I did it again.
I got caught up in the busy-ness.
You know what I mean, the comfortable chaos of feeling like your schedule is so packed that you can't possibly respond to that text message, get back to that email or make time for coffee. You're so busy.
In a twisted way, busy makes me feel like I'm contributing, like there's energy going in others' directions. But if I'm being honest, busy really just means I'm selfishly fueling my internal fire to have purpose ... usually with purposeless things.
Busy is kind of like the Starbucks frappuccino of purpose - empty calories with whipped cream on top.
And while normally I take my Starbucks straight and strong, right now I'm ordering up busy like a 14-year-old just introduced to the sugar demon.
You've met purpose. It's that feeling that you were meant for something more, greater, bigger. I used to think I was alone in feeling this way, yet the more I talk about it, the more I find that so many of us know it way deep down.
What I've also found, though, is that this feeling of something more also adds a level of being not enough. Another level of shaming ourselves into believing we should be more. Are capable of more, yet fall short. Or maybe it's the chicken and the egg ... did we first feel not enough and in turn reason this means there is more?
For the last 5-ish years, I've worked from home - mostly freelancing and learning the ins and outs of our family farm business. I don't regret this time in the least, but there also always felt something indulgent and guilty about it. Who was I to get this time? Who was I to not have to stick to the grind and do the norm?
I held myself accountable, putting in my share of 40+ hours in a week, and yet there was something in me that often felt like I wasn't keeping up or doing my part. I'd been your standard full-time working wife/mom thus far, and having the flexibility to set my hours, work at midnight if I wanted and go for a walk at 1 pm if I wanted, made me feel indescribably guilty.
I watched this guilt take a variety of forms - eating, drinking, over-booking, story after story of what I was so busy doing to help pacify my internal demons begging to hold on to their title of "normal."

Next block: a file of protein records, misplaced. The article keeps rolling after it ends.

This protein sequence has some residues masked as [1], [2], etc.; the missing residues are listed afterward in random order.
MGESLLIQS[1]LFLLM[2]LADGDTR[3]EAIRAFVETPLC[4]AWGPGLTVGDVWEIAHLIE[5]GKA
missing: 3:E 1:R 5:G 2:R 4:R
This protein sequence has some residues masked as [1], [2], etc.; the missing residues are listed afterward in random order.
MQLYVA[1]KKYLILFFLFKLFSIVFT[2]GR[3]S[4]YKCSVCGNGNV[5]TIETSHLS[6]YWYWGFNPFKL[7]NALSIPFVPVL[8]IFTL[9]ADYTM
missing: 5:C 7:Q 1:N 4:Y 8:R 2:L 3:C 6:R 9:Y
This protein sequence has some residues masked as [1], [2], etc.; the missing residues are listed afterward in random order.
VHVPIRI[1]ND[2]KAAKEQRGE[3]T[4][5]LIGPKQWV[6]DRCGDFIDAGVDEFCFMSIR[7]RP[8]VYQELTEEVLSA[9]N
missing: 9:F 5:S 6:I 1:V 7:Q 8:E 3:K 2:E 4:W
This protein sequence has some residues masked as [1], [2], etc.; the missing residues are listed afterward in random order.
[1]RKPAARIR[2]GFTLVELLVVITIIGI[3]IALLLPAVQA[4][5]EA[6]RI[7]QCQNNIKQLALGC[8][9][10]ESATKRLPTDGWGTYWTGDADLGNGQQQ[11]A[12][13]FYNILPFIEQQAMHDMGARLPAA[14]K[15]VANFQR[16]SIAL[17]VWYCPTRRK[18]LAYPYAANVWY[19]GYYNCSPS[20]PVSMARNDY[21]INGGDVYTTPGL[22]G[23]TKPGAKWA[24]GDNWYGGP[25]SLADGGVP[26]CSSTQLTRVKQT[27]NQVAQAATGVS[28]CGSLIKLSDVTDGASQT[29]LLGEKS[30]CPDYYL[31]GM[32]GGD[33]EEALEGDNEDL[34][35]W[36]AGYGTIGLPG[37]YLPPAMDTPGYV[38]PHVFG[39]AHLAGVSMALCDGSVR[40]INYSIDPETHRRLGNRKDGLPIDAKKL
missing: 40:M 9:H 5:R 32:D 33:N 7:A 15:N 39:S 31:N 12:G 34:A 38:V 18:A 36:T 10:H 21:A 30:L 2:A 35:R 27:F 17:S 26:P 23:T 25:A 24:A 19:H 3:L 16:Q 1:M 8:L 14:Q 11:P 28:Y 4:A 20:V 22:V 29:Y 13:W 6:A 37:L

I recently went back to a standard 8-5 job ... the same one I left 6 years ago in my initial pursuit of purpose. You know - because wasn't I called to do more in this world than work at a bank? And here I am. Happy. Busy.
I'm hours late in responding to text messages. I haven't replied to emails in 3 days. I switched phone numbers and haven't made any time to let important people know where to find me. You know - so busy.
Tell me you feel me?
In looking at my schedule, it is justifiably full. Days begin at 5 am with family and farm paperwork, paying bills, sending invoices, replying to emails, lining up advertising, placing orders. Squeeze in a few minutes to get myself ready for the day and kiss the boys, and by 7 am I'm on the road for an hour to my nonstop 8-5. I usually roll back in the door by 6:30 pm ... just in time to feel like I should have made dinner for my family an hour ago. Thank God for grilling season. Nights mean dinner, showers and bedtime before this night owl turned old person calls
And while that's all great and well ... there's no room for purpose. There's no room for "block stacking," as my friend so kindly reminded me yesterday. Little room for cup filling, growing or simply being. You know. So busy.
So what's the solution? I don't quite yet know, but I believe in being resourceful. I believe in making time for the things that fill us up, and I don't believe that this was only feasible when the one person in charge of my schedule was me. I don't believe that purpose is left to those without an 8-5 nor that my journey toward becoming more ended when I signed the dotted line for a steady paycheck.
I do, however, think I've created a pattern of coping out. I've drafted a story that lets me feel less guilty for not becoming that person who feels for more. And right now, I've got to take it off of repeat.
Busy is a choice. Good, bad or argue all you want, I believe we choose busy. Just like we choose eating, or drinking, or any other vice. We get addicted to the feeling that there's no time in the day to become who we feel like we should be way deep down.
After all, if we're too busy to be her, we can't possibly judge ourselves for not being her. Right?